Numerical Study of an Interacting Rossby Wave and Barotropic Zonal Flow Near a Critical Level

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  • 1 Rosenstiel School of Marine and Atmospheric Science, University of Miami, Coral Gables, Fla. 33124
  • | 2 National Center for Atmospheric Research, Boulder, Colo. 80303
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Abstract

This paper treats the initial value problem of a forced Rossby wave encountering a critical level in a barotropic zonal shear flow which can change in response to the wave momentum flux divergence. The main result of the calculation is that the shape of the zonal flow profile changes with time in such a way as to reduce the potential vorticity gradient (β−Uyy) to zero at the critical level. For this configuration the wave is totally reflected at the critical level and in the absence of dissipation no longer interacts with the zonal flow. Details of the evolution toward the steady state depend on the ratio of two time scales, one a measure of the wave amplitude and the other representing the time it takes for the wave momentum flux to be concentrated in a well-defined critical layer.

The steady-state balance between wave and mean flow probably never occurs in the atmosphere because the time required to set it up is long compared to the expected time scale of natural variability of the zonal flow. More relevant to atmospheric flows is the fact that excursions of (β−Uyy) to negative values during the approach to a steady state are attended by over reflection of the incident wave and a temporary reversal of the wave momentum flux. After the first of these excursions, occurring on a time scale comparable to that required to set up a critical layer, the zonal flow is never far from the final equilibrium profile.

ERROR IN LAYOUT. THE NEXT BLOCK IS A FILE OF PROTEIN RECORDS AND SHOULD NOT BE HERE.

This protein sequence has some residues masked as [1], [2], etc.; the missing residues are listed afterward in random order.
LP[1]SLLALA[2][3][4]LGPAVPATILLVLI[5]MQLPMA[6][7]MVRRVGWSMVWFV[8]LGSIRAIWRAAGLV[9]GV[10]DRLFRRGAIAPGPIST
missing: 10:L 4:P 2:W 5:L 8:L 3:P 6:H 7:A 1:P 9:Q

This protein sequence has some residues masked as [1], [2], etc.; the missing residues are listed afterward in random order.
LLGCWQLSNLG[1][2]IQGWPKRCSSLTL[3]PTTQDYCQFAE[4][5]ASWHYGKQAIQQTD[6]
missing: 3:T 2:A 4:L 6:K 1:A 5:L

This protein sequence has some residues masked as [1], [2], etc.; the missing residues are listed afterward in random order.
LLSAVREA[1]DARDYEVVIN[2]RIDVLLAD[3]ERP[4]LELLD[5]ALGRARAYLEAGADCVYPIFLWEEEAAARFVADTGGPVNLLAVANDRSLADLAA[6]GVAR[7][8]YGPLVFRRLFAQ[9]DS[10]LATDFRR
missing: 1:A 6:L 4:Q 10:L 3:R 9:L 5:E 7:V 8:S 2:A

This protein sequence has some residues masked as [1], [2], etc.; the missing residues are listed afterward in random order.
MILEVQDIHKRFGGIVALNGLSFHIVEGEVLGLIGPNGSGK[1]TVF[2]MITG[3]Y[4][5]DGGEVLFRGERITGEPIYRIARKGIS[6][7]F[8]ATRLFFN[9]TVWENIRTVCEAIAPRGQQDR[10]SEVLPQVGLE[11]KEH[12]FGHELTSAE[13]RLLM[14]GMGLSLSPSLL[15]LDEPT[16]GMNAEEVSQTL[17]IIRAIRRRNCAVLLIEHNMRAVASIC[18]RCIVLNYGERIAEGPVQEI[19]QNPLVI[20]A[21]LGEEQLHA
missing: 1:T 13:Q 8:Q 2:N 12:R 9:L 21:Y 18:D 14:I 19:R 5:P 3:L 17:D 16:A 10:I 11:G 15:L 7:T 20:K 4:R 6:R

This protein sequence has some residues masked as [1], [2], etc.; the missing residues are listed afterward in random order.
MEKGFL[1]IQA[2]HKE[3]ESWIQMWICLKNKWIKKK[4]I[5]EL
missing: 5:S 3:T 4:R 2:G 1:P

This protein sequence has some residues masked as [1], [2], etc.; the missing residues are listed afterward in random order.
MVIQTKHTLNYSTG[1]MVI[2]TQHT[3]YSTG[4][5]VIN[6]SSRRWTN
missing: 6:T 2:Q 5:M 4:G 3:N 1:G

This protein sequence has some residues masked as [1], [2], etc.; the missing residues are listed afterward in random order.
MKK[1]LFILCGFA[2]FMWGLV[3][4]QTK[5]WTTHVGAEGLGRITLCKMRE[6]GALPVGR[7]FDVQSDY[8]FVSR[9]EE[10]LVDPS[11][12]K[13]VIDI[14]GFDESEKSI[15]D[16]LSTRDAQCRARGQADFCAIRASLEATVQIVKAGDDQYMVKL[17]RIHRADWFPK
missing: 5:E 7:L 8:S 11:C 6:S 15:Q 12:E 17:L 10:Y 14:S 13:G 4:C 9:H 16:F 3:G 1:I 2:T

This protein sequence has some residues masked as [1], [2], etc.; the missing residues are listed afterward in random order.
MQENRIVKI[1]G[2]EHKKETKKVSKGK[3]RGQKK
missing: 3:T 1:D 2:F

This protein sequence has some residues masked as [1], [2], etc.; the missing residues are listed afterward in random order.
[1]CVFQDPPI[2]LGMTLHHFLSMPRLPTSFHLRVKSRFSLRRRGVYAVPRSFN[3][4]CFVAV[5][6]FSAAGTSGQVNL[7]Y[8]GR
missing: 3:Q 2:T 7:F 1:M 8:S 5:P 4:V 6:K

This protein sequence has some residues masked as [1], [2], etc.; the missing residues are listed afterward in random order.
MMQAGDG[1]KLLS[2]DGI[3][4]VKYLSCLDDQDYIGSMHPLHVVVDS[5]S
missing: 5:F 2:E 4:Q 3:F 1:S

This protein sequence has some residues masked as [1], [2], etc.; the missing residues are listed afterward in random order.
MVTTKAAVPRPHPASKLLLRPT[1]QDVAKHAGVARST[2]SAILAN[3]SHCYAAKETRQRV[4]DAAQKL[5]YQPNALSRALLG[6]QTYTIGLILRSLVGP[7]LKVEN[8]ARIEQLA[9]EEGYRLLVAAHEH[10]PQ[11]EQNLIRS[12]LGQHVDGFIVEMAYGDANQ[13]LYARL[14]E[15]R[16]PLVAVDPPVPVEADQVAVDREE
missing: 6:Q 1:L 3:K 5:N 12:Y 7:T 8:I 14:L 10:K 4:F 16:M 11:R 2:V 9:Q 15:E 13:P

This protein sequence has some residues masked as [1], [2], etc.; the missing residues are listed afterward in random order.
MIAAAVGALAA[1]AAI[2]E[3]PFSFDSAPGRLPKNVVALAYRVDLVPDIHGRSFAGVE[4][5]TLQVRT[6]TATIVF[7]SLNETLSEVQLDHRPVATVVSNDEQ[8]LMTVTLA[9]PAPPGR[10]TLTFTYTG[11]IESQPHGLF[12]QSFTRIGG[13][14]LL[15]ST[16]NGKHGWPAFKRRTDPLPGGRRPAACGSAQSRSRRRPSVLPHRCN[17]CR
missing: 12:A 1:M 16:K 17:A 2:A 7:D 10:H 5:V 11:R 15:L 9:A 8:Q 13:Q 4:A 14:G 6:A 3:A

Abstract

This paper treats the initial value problem of a forced Rossby wave encountering a critical level in a barotropic zonal shear flow which can change in response to the wave momentum flux divergence. The main result of the calculation is that the shape of the zonal flow profile changes with time in such a way as to reduce the potential vorticity gradient (β−Uyy) to zero at the critical level. For this configuration the wave is totally reflected at the critical level and in the absence of dissipation no longer interacts with the zonal flow. Details of the evolution toward the steady state depend on the ratio of two time scales, one a measure of the wave amplitude and the other representing the time it takes for the wave momentum flux to be concentrated in a well-defined critical layer.

The steady-state balance between wave and mean flow probably never occurs in the atmosphere because the time required to set it up is long compared to the expected time scale of natural variability of the zonal flow. More relevant to atmospheric flows is the fact that excursions of (β−Uyy) to negative values during the approach to a steady state are attended by over reflection of the incident wave and a temporary reversal of the wave momentum flux. After the first of these excursions, occurring on a time scale comparable to that required to set up a critical layer, the zonal flow is never far from the final equilibrium profile.

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